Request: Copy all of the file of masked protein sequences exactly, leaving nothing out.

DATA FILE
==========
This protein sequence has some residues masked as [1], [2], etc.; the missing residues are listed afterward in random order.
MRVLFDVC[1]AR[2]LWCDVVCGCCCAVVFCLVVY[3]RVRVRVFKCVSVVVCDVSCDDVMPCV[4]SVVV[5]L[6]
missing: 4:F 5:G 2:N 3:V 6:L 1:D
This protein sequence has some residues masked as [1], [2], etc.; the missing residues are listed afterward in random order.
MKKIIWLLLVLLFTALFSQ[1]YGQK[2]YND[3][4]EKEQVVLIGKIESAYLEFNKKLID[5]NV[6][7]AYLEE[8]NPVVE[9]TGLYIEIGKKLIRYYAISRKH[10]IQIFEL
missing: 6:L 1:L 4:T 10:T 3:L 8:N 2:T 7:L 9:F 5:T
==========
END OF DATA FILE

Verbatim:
This protein sequence has some residues masked as [1], [2], etc.; the missing residues are listed afterward in random order.
MRVLFDVC[1]AR[2]LWCDVVCGCCCAVVFCLVVY[3]RVRVRVFKCVSVVVCDVSCDDVMPCV[4]SVVV[5]L[6]
missing: 4:F 5:G 2:N 3:V 6:L 1:D
This protein sequence has some residues masked as [1], [2], etc.; the missing residues are listed afterward in random order.
MKKIIWLLLVLLFTALFSQ[1]YGQK[2]YND[3][4]EKEQVVLIGKIESAYLEFNKKLID[5]NV[6][7]AYLEE[8]NPVVE[9]TGLYIEIGKKLIRYYAISRKH[10]IQIFEL
missing: 6:L 1:L 4:T 10:T 3:L 8:N 2:T 7:L 9:F 5:T